This past Sunday afternoon, we thought we'd come home from church, change into our boots and go up Ambrose again for our traditional tree hunt. But as we drove home, Andy suggested--mostly joking--that we should just pick one of the trees on our own property. To his surprise, we all loved the idea. Our six acre parcel is wooded, but with only one type of tree, ponderosa pines. These are not what you'd think of for Christmas trees. They are scraggly and sparse when young, with thick clusters of impossibly long needles growing not only from the spindly branches, but even from the trunk itself--like that guy everyone knows who grows a full beard but fails to shave his neck below the beard and it just grows in thinly all the way down until it meets up with his ample chest hair.
Noble firs, they are not.
They're awesome to behold when they reach maturity, towering high and strong with thick reddish bark that lights up in the late day sun and gives off an unmistakable aroma of cherry-vanilla cola. Seriously. But they are not much to look at until they reach a good 20-30 feet minimum. Our humble ceiling can accommodate a tree of not much more than seven feet.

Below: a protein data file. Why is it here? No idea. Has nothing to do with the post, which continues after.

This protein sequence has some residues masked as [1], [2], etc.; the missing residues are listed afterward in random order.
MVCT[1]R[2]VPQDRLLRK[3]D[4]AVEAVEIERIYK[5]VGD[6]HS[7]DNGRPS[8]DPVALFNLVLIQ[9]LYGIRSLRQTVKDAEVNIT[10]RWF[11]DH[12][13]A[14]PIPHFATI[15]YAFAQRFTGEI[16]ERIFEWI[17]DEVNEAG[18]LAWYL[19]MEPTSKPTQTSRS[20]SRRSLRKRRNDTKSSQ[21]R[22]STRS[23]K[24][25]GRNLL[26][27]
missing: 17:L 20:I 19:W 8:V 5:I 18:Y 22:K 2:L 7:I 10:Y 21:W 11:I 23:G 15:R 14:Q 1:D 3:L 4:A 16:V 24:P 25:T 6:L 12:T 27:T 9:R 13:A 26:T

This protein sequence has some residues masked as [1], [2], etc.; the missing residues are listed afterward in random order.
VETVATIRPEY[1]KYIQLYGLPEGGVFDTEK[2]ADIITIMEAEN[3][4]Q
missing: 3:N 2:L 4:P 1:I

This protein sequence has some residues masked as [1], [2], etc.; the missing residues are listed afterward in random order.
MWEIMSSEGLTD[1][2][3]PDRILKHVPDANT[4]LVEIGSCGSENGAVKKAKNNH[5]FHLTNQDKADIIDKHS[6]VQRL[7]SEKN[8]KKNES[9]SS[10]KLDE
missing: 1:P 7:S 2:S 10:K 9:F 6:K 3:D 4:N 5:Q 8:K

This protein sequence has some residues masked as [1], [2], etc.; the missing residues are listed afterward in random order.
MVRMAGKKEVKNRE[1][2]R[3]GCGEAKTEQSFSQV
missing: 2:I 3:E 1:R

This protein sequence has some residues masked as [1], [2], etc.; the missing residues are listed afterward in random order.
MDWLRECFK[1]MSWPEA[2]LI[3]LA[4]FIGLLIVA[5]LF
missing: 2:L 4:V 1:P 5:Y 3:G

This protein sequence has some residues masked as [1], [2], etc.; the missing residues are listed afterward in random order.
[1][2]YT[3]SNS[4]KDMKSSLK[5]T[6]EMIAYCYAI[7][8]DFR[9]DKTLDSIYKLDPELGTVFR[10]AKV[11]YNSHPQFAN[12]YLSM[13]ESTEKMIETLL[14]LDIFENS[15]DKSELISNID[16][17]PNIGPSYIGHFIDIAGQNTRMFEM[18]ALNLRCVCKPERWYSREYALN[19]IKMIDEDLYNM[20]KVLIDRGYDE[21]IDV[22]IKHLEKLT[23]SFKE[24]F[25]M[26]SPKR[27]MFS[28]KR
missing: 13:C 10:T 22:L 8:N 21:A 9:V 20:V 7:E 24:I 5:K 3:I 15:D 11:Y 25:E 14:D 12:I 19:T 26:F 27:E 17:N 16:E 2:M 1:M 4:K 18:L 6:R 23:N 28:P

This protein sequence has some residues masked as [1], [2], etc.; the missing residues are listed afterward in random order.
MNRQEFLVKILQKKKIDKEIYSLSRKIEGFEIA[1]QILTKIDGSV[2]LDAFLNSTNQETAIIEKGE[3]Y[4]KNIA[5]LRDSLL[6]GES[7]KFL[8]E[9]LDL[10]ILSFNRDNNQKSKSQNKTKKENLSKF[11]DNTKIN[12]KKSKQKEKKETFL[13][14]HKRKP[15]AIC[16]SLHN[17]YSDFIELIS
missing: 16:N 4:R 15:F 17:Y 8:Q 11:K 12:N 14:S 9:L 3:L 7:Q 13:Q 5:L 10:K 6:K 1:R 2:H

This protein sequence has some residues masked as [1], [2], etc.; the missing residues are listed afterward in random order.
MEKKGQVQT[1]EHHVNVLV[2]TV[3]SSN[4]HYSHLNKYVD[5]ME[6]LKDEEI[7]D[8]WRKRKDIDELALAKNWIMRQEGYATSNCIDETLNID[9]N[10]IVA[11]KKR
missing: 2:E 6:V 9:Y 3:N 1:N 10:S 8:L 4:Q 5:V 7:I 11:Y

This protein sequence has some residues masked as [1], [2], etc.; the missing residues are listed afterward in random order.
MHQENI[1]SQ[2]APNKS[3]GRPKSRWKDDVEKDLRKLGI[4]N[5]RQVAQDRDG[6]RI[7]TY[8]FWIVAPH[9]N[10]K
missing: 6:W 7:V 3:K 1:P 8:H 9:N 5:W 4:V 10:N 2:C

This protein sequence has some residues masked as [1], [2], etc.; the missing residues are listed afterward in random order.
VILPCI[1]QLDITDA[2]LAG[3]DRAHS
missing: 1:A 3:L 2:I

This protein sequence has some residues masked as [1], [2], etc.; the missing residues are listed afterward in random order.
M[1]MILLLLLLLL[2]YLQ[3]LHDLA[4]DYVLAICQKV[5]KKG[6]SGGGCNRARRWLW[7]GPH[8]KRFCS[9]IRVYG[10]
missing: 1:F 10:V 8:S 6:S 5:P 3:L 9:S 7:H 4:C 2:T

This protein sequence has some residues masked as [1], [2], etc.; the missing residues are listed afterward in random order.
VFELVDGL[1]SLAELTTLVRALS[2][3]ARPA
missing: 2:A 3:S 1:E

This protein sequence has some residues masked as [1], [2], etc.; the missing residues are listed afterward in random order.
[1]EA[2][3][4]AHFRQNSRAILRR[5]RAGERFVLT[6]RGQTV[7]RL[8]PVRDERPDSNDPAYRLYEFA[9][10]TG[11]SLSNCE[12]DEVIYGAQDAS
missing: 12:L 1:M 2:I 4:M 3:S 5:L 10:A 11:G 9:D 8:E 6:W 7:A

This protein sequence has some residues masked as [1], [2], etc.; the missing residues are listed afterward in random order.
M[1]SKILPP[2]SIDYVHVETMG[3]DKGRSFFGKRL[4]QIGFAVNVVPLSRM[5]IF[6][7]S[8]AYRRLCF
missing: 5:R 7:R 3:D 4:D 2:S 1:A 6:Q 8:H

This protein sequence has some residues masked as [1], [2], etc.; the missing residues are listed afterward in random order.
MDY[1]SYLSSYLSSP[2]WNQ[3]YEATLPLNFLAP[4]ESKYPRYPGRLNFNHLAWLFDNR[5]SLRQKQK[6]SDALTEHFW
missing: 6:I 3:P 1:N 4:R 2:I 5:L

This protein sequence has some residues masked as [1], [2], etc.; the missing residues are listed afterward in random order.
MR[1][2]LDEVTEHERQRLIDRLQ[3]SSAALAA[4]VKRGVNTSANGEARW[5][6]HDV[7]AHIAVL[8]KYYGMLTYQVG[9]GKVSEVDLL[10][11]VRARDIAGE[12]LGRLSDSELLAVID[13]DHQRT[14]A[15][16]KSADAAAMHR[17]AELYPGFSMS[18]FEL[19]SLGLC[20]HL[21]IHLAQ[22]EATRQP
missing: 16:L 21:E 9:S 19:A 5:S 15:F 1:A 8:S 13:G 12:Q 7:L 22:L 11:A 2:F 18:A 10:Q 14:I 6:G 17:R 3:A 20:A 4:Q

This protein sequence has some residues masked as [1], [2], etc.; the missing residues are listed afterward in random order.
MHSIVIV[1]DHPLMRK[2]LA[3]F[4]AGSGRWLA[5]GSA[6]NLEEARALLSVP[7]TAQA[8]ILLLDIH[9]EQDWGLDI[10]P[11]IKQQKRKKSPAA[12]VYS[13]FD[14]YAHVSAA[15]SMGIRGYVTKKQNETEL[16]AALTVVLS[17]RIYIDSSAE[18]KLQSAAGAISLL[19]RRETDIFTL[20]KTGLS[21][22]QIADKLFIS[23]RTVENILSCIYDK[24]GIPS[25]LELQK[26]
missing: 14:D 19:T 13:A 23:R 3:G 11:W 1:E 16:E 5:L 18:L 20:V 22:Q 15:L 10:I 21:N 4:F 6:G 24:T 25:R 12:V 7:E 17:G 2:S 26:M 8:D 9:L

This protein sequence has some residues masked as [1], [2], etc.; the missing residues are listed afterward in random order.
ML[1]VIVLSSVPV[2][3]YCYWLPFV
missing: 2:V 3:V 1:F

We giggled at the prospects as we tromped through a meager inch or two of snow, up and down the hills of our yard. This tree would not be winning any beauty pageants.
But a funny thing happened when we brought that tree in the house (or at least the top seven feet of it--the rest has been cut up and stacked to add to next year's firewood supply); we fell in love with it. It's a great tree. We love that it is our tree from our property. It is a fairly ugly, misshapen thing, but it is OUR ugly, misshapen thing. It's a great tree.
I started to tell a friend that it was my favorite tree of all time, but then I remembered one more Christmas season that will forever hold the award for the best tree ever.